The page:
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The first kindergarten opened in Blankenburg, Germany, in 1837. Friedrich Froebel (1782–1852) designed this system to offer a preschool education to young children in a less formal environment. His plan was to offer an organized setting in which children's creativity and play instincts were nurtured in a constructive and supervised manner. He believed that children could be taught to become better, more cooperative learners through the use of tools like songs, stories, games, and other group activities. The central idea of his theory was that a good education starts with learning creative expression and social cooperation. This concept had a direct influence on American school systems. In 1856 the first American kindergarten was founded in Watertown, Wisconsin, and by the end of the nineteenth century it had become a standard part of the American educational philosophy.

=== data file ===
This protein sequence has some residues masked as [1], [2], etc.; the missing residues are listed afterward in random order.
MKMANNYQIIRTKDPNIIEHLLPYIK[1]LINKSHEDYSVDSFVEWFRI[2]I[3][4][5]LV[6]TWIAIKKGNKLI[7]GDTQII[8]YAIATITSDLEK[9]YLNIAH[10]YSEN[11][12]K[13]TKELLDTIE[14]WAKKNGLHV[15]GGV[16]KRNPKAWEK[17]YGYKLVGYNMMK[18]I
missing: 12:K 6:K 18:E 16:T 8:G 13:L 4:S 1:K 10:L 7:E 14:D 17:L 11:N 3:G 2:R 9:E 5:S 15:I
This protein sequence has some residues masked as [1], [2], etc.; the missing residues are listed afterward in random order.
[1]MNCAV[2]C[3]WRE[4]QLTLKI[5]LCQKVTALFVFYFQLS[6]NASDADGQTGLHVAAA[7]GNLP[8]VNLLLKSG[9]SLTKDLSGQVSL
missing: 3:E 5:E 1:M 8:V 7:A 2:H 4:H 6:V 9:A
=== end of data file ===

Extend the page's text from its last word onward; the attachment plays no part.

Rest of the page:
Further Information: Bartleby's Bookstore. [Online] Available www.bartleby.com/65/fr/Froebel.html, October 23, 2000; Goode, Clancy. The World of Kindergarten. Los Angeles: W. Ritchie Press, 1970.
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